He was alive with death:
Her name was Sung
and she was six years old.
By slightest mistake of degrees
on an artillery azimuth,
he had called for rockets and napalm.
Their wild wizardry of firepower
expired her mistake of a village,
killing everyone except her,
and napalm made her look
like she was dead among the dead,
she alone alive among their upturned corpses
burning toward the sky.
He and the platoon
got to them too late,
removing only her
to a hospital inside his base, Da Nang.
In the months that followed,
when he could make it back from the boonies,
he always went to visit Sung.
Finally he was ordered to a desk job at the base.
He visited her every day,
though he accused himself of being alive
and would stand in a slump,
breathing his despair,
before entering the children's ward.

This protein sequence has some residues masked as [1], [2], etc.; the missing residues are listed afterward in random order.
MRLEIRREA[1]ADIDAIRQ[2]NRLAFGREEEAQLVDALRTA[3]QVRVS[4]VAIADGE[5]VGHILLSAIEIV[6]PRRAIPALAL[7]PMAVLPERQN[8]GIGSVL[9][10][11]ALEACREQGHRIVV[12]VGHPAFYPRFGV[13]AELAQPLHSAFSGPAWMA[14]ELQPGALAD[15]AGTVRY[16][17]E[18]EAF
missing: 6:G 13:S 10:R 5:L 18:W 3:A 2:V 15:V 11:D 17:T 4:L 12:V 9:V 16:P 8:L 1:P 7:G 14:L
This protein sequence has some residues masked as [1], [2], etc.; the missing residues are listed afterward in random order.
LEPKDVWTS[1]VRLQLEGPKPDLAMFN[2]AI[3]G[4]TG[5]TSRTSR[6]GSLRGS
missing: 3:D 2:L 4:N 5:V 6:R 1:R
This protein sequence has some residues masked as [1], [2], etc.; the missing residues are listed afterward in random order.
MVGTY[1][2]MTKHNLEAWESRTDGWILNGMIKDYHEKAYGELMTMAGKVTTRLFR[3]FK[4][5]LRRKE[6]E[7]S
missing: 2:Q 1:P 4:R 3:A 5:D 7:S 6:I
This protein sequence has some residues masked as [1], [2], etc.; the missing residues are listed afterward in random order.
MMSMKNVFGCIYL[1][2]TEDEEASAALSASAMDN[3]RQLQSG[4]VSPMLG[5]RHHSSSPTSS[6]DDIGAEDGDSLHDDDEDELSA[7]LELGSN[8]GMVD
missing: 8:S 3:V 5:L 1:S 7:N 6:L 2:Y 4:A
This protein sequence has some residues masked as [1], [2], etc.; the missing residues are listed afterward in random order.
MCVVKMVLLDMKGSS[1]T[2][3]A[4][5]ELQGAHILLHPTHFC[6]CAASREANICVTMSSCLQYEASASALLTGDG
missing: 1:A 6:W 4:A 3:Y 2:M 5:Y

But he would enter.
Sung, knowing it was him,
would turn toward the sound of his feet,
her own, seared beyond being feet,
crisply trying to stand on shadows,
cool but unseen.
And as he would come in,
Sung would hobble up to him
in her therapeutic cart,
smiling even when she did not smile, lipless,
her chin melted to her chest
that would never become breasts.
He would stand
and wait for her touch upon his hand
with her burn-splayed fingers
that came to lay a fire upon his flesh.
Sung was alive
and would live on despite life,
but even now her skull
seemed to be working its way through
the thin, fragile solids of wasted, waxen skin.
Her head was as bald as a bomb
whose paint has peeled.
She had no nose
and her ears were gone.
Her eyes had been removed,
and because they were not there,
they were there
invisibly looking him through.
Sung was child-happy
that he came and cared,
and when he would start to leave,
she would agonize her words
out of the hollow that was her mouth.
Her tongue, bitten in two while she had burned,
strafing his ears,
saying, without mercy,
I love you.